Complications

Fluid buildup in the lungs—whether related to pneumonitis or another condition—can be life-threatening if not caught early on and treated. Your doctor will look for this complication if you are diagnosed with chronic pneumonitis. You should share with any doctor if you think you hear grunting, gurgling, or wheezing sounds with breathing.

More, severe symptoms of pneumonitis can cause respiratory problems. Often this is the result of lung scarring, which may stop the lungs from working as effectively as they should. Additionally, the amount of oxygen reaching the bloodstream maybe become impaired.

Causes

Pneumonitis is the result of inhaling allergens and certain substances. Hundreds of substances are known for causing pneumonitis, including:

  • Molds, fungi, and other pathogens
  • Chemicals
  • Proteins
  • Bacteria and mycobacteria

These substances are known for causing lung tissue inflammation when inhaled. If there is repeated exposure to the allergen, the lungs will remain inflamed. A person is more likely to develop chronic pneumonitis if they are continually exposed to low levels of allergens over a period of months or years.

Risk Factors

Certain risk factors can increase your risk of developing pneumonitis. These include age, gender, environment, job, family history, lifestyle, and having other medical conditions.

Age: Pneumonitis can affect anyone of any age, but it is most often diagnosed in people ages 50 to 55. It is also a common type of childhood chronic interstitial lung disease.

Gender: Some studies have found pneumonitis is more common in women, but the differences between men and women are relatively small.

Environmental: Environmental exposure alone is not enough to cause chronic pneumonitis, but can cause immune system reactions, especially combined with other risk factors.

Job: Repeated exposure to certain chemicals on the job can cause pneumonitis and certain occupations can increase risk. These include farming and other occupations that involve caring for animals or birds, woodworking, and winemaking. A person can be exposed to similar substances in their own homes that may increase risk, including from their pets, especially birds.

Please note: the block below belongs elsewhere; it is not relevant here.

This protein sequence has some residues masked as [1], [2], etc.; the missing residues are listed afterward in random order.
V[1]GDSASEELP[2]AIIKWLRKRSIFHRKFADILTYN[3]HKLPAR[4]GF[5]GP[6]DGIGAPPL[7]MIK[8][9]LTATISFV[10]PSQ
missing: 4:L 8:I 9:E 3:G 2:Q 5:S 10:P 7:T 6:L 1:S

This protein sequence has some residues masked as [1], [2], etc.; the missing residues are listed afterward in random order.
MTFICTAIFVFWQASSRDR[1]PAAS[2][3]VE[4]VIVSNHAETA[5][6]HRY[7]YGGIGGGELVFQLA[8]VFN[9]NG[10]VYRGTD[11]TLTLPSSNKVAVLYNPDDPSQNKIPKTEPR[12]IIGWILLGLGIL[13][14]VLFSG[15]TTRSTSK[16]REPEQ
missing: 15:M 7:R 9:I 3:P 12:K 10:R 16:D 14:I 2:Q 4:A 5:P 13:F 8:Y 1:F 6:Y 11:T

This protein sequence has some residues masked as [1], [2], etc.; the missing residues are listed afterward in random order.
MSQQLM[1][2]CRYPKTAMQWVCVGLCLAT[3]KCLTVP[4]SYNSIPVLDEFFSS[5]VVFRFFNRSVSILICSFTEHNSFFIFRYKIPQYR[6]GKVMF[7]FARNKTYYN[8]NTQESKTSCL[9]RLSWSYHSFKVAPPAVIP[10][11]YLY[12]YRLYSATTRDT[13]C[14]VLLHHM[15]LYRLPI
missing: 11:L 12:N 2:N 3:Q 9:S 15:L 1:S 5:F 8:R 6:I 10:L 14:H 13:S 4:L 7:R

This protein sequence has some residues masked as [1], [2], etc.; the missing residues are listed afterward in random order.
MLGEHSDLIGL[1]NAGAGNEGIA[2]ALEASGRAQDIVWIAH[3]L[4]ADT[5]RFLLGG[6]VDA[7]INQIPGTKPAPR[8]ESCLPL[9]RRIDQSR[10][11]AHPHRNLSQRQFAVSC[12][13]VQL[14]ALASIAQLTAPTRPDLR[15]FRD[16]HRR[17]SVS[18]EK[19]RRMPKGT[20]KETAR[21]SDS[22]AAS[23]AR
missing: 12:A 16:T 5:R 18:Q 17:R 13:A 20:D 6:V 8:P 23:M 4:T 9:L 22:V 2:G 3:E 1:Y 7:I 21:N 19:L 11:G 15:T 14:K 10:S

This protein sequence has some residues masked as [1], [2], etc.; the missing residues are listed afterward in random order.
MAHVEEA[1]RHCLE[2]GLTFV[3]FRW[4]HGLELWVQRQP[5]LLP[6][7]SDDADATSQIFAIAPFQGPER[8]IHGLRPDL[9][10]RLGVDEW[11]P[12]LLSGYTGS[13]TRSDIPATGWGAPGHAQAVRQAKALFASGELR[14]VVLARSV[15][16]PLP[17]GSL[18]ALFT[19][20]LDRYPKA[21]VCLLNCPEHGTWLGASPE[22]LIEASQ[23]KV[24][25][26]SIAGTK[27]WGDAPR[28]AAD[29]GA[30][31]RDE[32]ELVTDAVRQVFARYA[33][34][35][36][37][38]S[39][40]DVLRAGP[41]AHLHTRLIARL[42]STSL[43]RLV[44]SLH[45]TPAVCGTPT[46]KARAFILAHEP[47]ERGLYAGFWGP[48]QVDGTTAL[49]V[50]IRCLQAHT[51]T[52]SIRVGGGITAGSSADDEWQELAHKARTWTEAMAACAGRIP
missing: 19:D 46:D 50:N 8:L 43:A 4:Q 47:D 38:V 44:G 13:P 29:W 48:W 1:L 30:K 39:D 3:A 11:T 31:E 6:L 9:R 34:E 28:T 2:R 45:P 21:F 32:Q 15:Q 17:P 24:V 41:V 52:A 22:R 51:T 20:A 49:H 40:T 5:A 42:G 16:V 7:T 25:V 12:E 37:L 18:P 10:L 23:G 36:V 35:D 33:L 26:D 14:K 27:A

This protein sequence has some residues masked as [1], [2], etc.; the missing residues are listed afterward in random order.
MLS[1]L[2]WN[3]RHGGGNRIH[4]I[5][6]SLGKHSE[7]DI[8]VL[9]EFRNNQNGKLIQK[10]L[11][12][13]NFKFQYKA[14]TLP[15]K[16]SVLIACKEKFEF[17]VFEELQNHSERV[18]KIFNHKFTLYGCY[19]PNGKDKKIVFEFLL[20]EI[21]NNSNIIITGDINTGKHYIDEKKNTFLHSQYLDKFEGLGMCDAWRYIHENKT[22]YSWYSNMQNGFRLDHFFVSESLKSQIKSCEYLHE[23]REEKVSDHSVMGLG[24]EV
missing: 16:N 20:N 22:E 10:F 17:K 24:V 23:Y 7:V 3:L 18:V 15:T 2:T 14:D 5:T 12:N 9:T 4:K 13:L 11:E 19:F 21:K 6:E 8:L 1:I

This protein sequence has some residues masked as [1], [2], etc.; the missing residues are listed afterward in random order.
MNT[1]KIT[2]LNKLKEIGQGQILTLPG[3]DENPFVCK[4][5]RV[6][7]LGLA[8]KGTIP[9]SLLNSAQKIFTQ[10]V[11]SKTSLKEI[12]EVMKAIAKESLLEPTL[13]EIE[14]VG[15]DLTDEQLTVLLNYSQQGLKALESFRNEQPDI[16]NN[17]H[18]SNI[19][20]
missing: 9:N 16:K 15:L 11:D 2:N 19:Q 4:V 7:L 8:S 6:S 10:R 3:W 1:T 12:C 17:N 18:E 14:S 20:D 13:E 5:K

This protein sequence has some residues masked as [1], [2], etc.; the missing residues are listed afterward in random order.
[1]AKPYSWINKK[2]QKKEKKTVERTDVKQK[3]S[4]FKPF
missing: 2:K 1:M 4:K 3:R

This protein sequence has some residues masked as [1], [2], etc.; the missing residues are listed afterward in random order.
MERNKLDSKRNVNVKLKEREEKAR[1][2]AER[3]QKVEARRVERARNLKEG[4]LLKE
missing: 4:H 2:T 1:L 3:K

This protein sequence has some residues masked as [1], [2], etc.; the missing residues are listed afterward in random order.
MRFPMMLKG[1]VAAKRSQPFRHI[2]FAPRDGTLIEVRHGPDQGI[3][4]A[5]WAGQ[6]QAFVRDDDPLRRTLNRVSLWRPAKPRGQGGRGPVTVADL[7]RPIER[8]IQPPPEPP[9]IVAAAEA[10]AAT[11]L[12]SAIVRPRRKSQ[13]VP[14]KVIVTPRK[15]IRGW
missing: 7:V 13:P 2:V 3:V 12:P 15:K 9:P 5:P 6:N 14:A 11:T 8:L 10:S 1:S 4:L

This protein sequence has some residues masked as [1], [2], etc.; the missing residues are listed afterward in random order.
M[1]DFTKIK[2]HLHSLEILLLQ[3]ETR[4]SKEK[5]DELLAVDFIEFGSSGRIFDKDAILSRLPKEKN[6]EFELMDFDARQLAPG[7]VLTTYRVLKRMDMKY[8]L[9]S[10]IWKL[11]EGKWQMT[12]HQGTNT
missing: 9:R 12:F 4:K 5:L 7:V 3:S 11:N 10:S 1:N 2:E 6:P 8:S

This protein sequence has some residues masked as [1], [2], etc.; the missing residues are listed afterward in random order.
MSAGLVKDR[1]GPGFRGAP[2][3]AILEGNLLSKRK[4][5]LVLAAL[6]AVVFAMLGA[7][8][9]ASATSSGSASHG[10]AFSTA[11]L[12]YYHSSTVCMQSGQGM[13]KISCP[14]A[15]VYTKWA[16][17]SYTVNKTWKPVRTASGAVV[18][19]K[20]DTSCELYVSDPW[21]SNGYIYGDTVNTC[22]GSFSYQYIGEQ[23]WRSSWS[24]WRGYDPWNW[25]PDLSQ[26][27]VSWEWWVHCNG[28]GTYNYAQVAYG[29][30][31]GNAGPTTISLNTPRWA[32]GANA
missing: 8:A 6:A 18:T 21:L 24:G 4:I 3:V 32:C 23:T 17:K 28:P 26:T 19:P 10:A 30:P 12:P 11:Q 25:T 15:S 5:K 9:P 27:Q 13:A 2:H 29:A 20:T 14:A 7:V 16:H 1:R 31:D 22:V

Family history and genetics: Genetics are thought to predispose some people to pneumonitis. But because only a small part of the population develops the condition, genetic predisposition to pneumonitis is yet to be proved. However, in some families, more than one person can develop the condition. When more than one person in the family has pneumonitis, the condition is familial hypersensitivity pneumonitis. Researchers are starting to look at genetic immune system proteins that may increase risk, as they believe these may explain why people with the same genetic makeup may have the same response to certain substance exposures.

Lifestyle: While smoking may not increase the risk of developing pneumonitis, it can worsen the condition and cause serious complications. If you have been diagnosed with pneumonitis, talk to your doctor about how you can quit smoking to reduce your risk for serious complications of the disease.

Medical conditions: Some viral infections may increase a person’s for developing pneumonitis.

You should see your doctor if you have symptoms of pneumonitis, especially breathing problems. The sooner you seek medical attention, the more likely you can reduce your risk for complications and the effects of this condition.

Diagnosis

Symptoms of pneumonitis are similar to those of other lung conditions. That means your doctor will need to perform several tests before making a diagnosis. Your doctor will also want to rule out other possible conditions.

Your doctor will suspect pneumonitis if you share you have come in contact with any of the substances that cause pneumonitis. Determining this starts with a medical history and a physical exam.

Your doctor may request additional testing, including

  • Bloodwork can evaluate white blood cell levels in your body (to look for signs of infection) and other markers that a person is currently experiencing an immune system reaction. Blood testing for antibodies to mold, dust, and other allergens may be performed.